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Complex analysis

  1. May 7, 2009 #1
    Hi all.

    I have some questions on complex analysis. They are very fundemental.

    1) Singularities of a complex functions are the points, where the functions fails to be analytic. Will a singularity then always be a point, where the numerator of the functions is zero?

    2) This question is on integration in the complex plane. If have a function f(z), then I have to specify the curve C (parametrized by z(t)), on which I wish to integrate f(z) along. If I just want to find the length of the curve, then which of the following integrals are correct?

    \int dz \quad \quad \text{or}\quad \quad \int z(t) dz.

    I hope you can help. I would very much appreciate it.

    Best regards,
    Last edited: May 7, 2009
  2. jcsd
  3. May 8, 2009 #2
    Perhaps it would me more appropriate if this question was in the "Calculus and beyond"-homework forum. Would a moderator be kind enough to move the thread over there?
  4. May 8, 2009 #3
    are you looking at this stuff because of the born scattering section in griffiths? lol

    you are correct that a singularity of a function is a point where the function fails to be analytic but you are incorrect in saying that it's where the numerator is zero. for a rational function the singularities are where the denominator is zero. for other function it isn't necessarily so. for example [itex]y^2=x[/itex] has a singularity at (0,0) because the slope is infinite there. |x| also has a singularity at (0,0).

    for a line integral in complex space you need to specify a path z(t) where t is the parameter hence the path z is parameterized somehow by t.

    in the integral it looks like this:

    [tex] \int f(z)dz =\int f(z(t))\frac{dz}{dt}dt = \int f(z(t))z'(t)dt[/tex]

    you can think of dz as a line element and hence the arc length is just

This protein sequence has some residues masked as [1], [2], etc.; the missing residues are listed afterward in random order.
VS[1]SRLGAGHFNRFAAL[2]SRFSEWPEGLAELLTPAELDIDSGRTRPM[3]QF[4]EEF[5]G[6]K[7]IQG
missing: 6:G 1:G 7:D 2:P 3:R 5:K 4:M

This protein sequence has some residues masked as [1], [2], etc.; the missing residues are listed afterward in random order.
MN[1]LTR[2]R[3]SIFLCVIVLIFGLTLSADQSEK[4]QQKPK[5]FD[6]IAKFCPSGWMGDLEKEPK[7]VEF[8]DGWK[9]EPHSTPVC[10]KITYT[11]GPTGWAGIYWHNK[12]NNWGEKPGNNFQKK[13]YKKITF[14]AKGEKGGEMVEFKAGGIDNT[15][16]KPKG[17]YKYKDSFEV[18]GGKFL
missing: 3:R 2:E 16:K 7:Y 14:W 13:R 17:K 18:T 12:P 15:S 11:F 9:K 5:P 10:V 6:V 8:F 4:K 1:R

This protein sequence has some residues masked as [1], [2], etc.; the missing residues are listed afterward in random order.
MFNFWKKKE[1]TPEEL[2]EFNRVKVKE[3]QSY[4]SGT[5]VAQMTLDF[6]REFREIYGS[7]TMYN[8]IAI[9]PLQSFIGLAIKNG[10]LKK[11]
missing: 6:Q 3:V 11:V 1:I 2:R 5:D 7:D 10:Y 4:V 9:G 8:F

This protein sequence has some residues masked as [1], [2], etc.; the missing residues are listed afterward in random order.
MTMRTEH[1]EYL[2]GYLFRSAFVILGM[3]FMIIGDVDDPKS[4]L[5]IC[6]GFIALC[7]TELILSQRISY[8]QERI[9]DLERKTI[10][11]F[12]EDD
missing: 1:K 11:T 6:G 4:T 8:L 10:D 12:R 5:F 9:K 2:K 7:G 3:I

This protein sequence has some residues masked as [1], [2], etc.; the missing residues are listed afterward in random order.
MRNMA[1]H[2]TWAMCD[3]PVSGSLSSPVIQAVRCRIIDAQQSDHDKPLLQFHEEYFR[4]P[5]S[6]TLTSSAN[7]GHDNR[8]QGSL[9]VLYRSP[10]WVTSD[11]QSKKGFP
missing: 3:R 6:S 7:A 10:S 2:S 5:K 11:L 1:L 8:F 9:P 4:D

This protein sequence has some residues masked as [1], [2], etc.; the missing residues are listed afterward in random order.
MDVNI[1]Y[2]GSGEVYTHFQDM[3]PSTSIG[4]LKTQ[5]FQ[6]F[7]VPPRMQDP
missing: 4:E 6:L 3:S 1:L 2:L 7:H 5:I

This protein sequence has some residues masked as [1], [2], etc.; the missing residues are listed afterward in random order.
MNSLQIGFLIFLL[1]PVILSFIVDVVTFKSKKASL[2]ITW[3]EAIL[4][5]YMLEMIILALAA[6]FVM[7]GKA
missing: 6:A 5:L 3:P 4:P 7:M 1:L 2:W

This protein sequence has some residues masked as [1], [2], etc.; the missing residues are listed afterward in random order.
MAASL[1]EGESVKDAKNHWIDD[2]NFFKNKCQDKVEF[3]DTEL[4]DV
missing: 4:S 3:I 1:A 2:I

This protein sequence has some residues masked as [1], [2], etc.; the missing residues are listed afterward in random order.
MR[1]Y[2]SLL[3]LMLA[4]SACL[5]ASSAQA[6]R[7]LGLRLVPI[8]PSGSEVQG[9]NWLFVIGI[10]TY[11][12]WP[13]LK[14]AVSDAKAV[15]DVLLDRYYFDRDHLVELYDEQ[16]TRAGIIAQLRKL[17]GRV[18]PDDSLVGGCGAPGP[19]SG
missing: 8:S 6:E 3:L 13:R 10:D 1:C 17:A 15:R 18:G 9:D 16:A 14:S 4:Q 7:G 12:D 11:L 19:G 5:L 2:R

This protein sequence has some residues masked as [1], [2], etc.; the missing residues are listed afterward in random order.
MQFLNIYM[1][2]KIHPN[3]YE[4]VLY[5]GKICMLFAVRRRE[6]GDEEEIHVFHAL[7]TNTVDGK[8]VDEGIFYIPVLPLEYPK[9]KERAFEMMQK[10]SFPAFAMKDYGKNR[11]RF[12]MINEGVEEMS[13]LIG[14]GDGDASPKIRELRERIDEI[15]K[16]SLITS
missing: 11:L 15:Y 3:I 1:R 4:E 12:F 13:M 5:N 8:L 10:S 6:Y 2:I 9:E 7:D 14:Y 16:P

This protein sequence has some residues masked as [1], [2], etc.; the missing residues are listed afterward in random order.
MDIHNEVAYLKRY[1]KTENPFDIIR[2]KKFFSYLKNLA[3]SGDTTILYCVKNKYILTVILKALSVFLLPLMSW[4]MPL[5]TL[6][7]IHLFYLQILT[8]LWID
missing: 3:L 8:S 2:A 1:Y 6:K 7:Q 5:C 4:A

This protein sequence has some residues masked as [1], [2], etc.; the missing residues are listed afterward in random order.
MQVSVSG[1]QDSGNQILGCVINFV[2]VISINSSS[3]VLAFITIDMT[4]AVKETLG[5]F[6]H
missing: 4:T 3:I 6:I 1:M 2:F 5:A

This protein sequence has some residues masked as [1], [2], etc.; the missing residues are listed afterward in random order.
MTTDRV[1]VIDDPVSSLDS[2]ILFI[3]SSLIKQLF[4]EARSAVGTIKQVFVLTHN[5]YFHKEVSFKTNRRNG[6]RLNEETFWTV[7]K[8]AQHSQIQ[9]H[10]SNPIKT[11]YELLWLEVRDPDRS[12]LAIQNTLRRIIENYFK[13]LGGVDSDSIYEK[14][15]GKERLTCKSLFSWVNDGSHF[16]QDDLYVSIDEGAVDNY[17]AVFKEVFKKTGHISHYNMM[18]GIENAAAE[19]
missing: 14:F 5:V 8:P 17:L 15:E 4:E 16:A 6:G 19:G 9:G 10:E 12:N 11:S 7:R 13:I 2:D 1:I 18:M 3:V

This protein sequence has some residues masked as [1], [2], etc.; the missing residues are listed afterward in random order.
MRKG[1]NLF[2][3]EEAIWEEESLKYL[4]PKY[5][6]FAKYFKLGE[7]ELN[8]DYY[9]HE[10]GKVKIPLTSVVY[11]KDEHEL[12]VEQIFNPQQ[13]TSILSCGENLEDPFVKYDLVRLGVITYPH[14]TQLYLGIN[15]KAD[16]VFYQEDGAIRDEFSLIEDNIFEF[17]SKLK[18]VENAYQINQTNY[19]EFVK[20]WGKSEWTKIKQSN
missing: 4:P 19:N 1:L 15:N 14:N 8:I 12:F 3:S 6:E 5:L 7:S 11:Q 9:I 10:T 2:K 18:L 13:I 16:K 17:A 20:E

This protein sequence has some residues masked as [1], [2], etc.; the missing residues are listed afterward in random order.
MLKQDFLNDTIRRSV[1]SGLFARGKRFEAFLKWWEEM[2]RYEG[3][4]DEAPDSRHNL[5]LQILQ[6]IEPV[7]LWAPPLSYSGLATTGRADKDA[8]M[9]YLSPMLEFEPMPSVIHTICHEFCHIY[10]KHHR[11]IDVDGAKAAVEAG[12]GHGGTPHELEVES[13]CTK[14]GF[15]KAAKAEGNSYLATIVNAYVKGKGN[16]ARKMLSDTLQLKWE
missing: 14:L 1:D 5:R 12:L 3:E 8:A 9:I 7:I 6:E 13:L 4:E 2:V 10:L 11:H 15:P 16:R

[tex] \int dz =\int z'(t)dt [/tex]


    actually that's wrong

    since the line integral over complex space is the integral over a sort of vector field the definition i wrote down is correct. finding the arc length though corresponds to a line integral over a scalar field hence to find the arc length it should look like this:

    [tex] \int |dz| =\int |z'(t)|dt =\int \sqrt{z'(t)*z'(t)^*}dt = \int \sqrt{u'(x(t),y(t))^2+v'(x(t),y(t))^2}dt[/tex]

    where the star in the exponent of the second z'(t) in the middle exression is complex conjugation.
    Last edited: May 8, 2009
  5. May 8, 2009 #4
    1) I actually meant the denominator (the lower part of the fraction), but I got the two terms mixed up.

    2) So if I want to find the arc length of the unit circle, then it is given by:

    \int_0^{2\pi} (\cos t + i\sin t)(-\sin t + i\cos t)dt ?

  6. May 8, 2009 #5
    if the parameterization you're using is [itex]z(t)=\cos(t)+i\sin(t)[/itex] then

    [tex] z'(t) = -\sin(t)+i\cos(t) [/tex]
    [tex] z'(t)*= -\sint(t)-i\cos(t) [/tex]
    [tex] z'(t)*z'(t)= \sin^2(t) +i\cos(t)\sin(t)-i\sin(t)\cos(t)+\cos^2(t) =\sin^2(t) +cos^2(t)[/tex]
    [tex] |dz| =\sqrt{z'(t)*z'(t)}dt =\sqrt{\sin^2(t) +\cos^2(t)}dt = dt[/tex]
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